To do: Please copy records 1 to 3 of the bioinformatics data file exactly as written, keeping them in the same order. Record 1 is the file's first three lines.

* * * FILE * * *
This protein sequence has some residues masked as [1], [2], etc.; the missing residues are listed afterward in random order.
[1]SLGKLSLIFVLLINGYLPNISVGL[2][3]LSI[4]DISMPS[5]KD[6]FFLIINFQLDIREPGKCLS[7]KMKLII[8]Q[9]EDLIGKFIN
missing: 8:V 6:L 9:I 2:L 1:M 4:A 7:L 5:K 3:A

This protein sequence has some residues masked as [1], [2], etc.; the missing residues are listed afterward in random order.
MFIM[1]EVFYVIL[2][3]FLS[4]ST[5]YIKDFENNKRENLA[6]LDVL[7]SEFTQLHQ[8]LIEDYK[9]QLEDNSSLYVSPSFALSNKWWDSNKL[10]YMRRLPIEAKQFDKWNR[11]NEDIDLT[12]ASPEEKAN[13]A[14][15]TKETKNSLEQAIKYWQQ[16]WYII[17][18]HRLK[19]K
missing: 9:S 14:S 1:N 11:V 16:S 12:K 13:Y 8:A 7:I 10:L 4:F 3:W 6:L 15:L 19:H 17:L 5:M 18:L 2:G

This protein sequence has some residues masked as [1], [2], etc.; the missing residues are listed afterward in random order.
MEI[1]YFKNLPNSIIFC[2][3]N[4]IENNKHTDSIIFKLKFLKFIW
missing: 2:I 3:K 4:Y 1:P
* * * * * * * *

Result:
This protein sequence has some residues masked as [1], [2], etc.; the missing residues are listed afterward in random order.
[1]SLGKLSLIFVLLINGYLPNISVGL[2][3]LSI[4]DISMPS[5]KD[6]FFLIINFQLDIREPGKCLS[7]KMKLII[8]Q[9]EDLIGKFIN
missing: 8:V 6:L 9:I 2:L 1:M 4:A 7:L 5:K 3:A

This protein sequence has some residues masked as [1], [2], etc.; the missing residues are listed afterward in random order.
MFIM[1]EVFYVIL[2][3]FLS[4]ST[5]YIKDFENNKRENLA[6]LDVL[7]SEFTQLHQ[8]LIEDYK[9]QLEDNSSLYVSPSFALSNKWWDSNKL[10]YMRRLPIEAKQFDKWNR[11]NEDIDLT[12]ASPEEKAN[13]A[14][15]TKETKNSLEQAIKYWQQ[16]WYII[17][18]HRLK[19]K
missing: 9:S 14:S 1:N 11:V 16:S 12:K 13:Y 8:A 7:I 10:L 4:F 3:W 6:L 15:L 19:H 17:L 5:M 18:L 2:G

This protein sequence has some residues masked as [1], [2], etc.; the missing residues are listed afterward in random order.
MEI[1]YFKNLPNSIIFC[2][3]N[4]IENNKHTDSIIFKLKFLKFIW
missing: 2:I 3:K 4:Y 1:P